Where will you be when something bad happens? If you play the odds, it will be where ever you spend the most time. Most of us spend 12 hours a day at home, 8 hours a day at work and the other 4 hours somewhere in between. I’m retired, so I spend a lot of my time at home.

If you are at Home when SHTF, you’ll need supplies, tools and food stored at home to get you through the emergency.  If you are at Work when SHTF, you’ll need supplies, tools and food stored at work to last until you can get home.   If you are somewhere in between home and work when SHTF, you’ll need supplies, tools and food stored in your car to help you get home.

Make Your Own Survival Kit
A lot of “Packaged” Survival Kits are available. Don’t buy the best advertized one or the least expensive one, put it away and think you are ready for a crisis. My suggestion is to make your own kit.  Make your own kit based on your personal situation and needs.

Once you decide what items you need, if you find a ready-made kit that partially fits your list and you want to use it as a starting point to customize, then great. If the kit comes with gear or gadgets, just make sure you know how to use them.

The great thing about putting your own kit together is that you will know about each item you put in it. There will be a specific reason each item is included in your kit. More importantly you will know about its features and how it works. In ready-made kits there may be things that you look at and say, “What the heck do I do with this?” That won’t happen with a kit you put together yourself.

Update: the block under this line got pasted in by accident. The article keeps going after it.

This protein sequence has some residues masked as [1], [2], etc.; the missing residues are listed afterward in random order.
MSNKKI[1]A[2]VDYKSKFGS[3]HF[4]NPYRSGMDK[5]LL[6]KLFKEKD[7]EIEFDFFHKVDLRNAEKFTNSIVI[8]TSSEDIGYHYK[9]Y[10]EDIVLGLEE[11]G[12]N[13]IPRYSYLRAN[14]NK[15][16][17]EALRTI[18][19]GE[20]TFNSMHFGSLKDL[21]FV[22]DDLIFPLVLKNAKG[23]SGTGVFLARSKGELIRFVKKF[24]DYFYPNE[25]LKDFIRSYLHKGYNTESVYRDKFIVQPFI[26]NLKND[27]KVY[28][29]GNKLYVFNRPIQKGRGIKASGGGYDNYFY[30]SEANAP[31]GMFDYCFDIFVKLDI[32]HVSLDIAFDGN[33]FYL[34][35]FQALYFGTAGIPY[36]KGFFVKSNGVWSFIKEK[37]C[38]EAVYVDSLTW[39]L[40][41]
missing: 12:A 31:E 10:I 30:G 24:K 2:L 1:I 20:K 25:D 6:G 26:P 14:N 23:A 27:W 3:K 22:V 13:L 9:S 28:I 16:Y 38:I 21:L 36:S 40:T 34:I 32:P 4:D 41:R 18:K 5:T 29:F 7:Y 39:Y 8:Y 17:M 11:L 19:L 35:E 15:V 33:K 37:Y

Home Survival Kit – “Kit” is probably a misnomer. I think of a “Survival Kit” as a bag or pack full of food and supplies. The “Home Survival Kit” is a collection of water, food and supplies needed to last for at least 30 days and will not fit into a portable bag or pack. It is more appropriate to call this “Home Survival Supplies”.

At first your list may seem long and endless. You may wonder, “Will I ever be able to collect all of these things?” “How will I pay for it?” “Where will I put it?”

Start with priorities. You’ll be surprised how quick and inexpensive it is to put away some of the most important basics.  Attack your preparation logically and systematically. It will not be overwhelming.

Emergency Test
How do you set priorities? How do you know if you are ready for an emergency? I like to do “Emergency Tests” because they show you what your most immediate needs are and how ready you are for a real emergency.

To test the readiness of your Food Storage, don’t shop at the store for one week. Live off of your Food Storage and see if you have any holes in your food storage plan.

To test other areas of your survival plan, turn off the power and water to your house and see how you cope. If you live in an apartment you may not be able to turn off your service. If not, just simulate it. Run your first test for 8 hours, or as long as you can take it, in the middle of the day. Then progress to 24 hour tests that encompass night time hours. Try the tests during different seasons. Make sure you are ready for the hottest summer day or coldest winter night.


Ed Rogers

Copyright “Keep It Simple” 2012.  All rights reserved.



Comments are closed.